I was a counselor at a very poor men's inpatient rehab facility in rural America, working with people truly from all different backgrounds ... . I've really been deep in the trenches with people from all over in terms of background. Even when I see people who look different, I sometimes have this 'this looks weird' reaction. My hope is that through my work and what I have accomplished is that I can make those uncomfortable feelings go away for most people. Growing up with one arm, I feel like I can connect with people on such a deeper level then the average person. I feel as though I have so much more common ground and really feel connected to other people's struggles. Ultimately, I truly just want to be able to play my part in making this world a better place.

What I love most about North Park ...

I really love the diversity. There's such an amazing mix of people from all different walks of life. Different sexualities, cultures, etc. There's just this energy that really is specific to San Diego that I'm yet to experience anywhere else. People live way more free and it's really motivating and inspiring to me.

Q: You've been in numerous ad campaigns - from Tommy Hilfiger to T-Mobile. How did you get your start doing that, and what has been the most rewarding one so far?

A: It all started with taking a leap of faith! I had always wanted to live in California. I had never even been before. The farthest west I had ever been was Minnesota for a baseball tournament. So one day I packed up my '99 Mercury Mystique and drove cross-country with my best friend to San Diego. I didn't know anyone except him, and we just found a place on Craigslist.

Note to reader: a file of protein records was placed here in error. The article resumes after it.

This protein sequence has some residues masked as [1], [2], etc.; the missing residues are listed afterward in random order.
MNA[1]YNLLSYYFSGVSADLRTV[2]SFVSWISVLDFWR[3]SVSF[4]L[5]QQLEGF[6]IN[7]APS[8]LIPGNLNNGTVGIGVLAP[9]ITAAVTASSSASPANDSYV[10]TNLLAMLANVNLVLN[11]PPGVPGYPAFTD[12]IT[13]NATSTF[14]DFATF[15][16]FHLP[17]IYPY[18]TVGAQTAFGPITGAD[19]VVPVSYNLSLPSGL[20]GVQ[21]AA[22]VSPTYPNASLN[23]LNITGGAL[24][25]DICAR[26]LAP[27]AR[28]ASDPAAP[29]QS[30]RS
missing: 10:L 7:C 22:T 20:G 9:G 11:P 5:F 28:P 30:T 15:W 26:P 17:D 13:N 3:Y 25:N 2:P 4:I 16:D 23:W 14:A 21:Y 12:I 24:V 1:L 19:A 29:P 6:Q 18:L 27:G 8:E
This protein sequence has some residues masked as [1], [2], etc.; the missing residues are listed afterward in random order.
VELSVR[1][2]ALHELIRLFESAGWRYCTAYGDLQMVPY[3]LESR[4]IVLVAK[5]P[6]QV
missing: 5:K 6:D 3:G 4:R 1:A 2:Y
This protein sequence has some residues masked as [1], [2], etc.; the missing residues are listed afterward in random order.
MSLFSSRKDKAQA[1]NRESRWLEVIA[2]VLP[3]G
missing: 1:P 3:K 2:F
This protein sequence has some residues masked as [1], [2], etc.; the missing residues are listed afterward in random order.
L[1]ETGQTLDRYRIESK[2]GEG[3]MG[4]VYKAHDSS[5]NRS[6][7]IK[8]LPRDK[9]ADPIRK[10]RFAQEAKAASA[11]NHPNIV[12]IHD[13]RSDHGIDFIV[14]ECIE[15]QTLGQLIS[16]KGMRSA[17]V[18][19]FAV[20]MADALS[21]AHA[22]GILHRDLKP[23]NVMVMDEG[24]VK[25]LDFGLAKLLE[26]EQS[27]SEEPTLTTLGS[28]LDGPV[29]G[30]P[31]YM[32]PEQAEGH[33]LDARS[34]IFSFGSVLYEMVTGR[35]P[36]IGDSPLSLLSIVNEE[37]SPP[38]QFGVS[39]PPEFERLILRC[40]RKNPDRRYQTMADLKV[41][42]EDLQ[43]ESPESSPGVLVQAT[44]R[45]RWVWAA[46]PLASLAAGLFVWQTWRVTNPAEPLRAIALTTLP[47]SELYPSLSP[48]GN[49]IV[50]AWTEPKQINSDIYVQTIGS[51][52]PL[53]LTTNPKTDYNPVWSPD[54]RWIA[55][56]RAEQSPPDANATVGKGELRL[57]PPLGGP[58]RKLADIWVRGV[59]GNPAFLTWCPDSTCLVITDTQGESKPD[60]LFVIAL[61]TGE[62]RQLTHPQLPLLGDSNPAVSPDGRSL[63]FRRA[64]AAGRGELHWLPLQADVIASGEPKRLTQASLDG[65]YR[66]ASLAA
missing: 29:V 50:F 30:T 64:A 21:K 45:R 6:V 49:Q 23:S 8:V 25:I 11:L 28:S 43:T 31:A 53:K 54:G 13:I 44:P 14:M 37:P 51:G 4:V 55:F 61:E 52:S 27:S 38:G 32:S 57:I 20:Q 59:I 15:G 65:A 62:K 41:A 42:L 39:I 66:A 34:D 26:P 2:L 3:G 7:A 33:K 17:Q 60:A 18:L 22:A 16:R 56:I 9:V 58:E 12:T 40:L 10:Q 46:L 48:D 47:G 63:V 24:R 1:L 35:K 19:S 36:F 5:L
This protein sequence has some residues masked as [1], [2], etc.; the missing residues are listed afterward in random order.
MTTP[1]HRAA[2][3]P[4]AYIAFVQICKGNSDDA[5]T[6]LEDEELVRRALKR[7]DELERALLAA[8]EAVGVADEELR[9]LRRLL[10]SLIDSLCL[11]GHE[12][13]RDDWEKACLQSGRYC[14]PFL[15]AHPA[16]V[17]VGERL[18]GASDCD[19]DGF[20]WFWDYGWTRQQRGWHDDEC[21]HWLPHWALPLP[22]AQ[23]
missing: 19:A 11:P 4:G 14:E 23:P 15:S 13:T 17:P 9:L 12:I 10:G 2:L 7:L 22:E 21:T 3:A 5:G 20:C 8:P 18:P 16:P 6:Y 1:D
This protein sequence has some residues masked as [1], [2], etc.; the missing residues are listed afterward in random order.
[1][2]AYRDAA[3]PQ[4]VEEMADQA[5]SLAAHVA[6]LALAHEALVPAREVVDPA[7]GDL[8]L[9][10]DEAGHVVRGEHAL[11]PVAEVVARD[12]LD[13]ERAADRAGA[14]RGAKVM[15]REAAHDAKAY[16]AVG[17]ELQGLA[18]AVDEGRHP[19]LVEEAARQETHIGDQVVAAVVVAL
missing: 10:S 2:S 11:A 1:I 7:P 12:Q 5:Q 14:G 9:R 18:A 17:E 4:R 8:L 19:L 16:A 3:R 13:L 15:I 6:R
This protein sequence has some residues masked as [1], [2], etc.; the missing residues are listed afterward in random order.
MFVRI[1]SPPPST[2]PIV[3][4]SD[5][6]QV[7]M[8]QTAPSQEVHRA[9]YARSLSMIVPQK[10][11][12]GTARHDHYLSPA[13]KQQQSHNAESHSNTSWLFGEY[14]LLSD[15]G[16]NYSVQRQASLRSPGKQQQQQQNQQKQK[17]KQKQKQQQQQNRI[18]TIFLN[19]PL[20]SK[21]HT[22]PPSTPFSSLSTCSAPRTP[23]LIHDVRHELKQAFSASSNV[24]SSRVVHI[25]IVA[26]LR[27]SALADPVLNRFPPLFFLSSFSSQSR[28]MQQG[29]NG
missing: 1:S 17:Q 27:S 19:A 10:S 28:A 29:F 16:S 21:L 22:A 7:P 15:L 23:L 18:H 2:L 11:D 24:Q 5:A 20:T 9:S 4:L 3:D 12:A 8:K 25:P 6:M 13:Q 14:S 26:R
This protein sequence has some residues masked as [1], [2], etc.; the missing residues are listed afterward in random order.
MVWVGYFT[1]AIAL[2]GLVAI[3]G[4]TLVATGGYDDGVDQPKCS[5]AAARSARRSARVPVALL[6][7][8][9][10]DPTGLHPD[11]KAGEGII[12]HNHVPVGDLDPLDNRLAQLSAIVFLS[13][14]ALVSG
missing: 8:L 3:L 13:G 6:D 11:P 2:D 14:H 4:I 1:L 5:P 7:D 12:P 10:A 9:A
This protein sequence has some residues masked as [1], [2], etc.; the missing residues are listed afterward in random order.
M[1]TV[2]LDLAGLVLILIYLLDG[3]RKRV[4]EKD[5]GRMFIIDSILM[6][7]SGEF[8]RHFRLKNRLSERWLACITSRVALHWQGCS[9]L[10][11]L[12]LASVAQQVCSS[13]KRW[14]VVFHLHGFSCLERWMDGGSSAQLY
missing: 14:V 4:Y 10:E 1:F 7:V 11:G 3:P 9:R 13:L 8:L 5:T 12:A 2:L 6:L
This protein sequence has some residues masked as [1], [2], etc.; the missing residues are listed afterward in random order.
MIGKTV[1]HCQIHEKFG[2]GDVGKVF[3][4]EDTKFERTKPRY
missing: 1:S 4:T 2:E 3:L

Once I was here, I was really motivated to take chances. I had never posted pictures really showing my arm. The pictures on things like Facebook were always cropped up. And one day, I decided to post a shirtless gym picture on my Tinder profile and then Instagram and the reaction I got was nothing short of life-changing. From that point on, I began to post more and more pictures and really grew an awesome following on Instagram.

I was able to get representation from the fitness modeling agency Naturally Fit. I'm really grateful for them because they opened the doors when all other agencies closed them on me. I had agents who legit told me to give up or to not even try in try at all. I was fortunate enough to book my first real job with Nordstrom. Then, not too long after, the fitness brand Champion reached out, and I worked with them, which was amazing. I had an entire marketing campaign focused on me, which was really mind-blowing. I was then able to connect with an agency in L.A., KMR Diversity. They're amazing there because the diversity division works exclusively with people with disabilities. So I really felt understood and at home with them.

I also studied and performed sketch and improv with Second City and Upright Citizens Brigade in Hollywood. I really grew as a performer there. With the help and guidance of two awesome teachers, Dave Colan and Frank Caeti, they really helped me embrace myself more and allow myself to be more vulnerable on stage. I can't thank them enough.

Q: Of the three descriptions you've used to describe yourself - disabled model, actor and activist - which one is the most important to you, and why?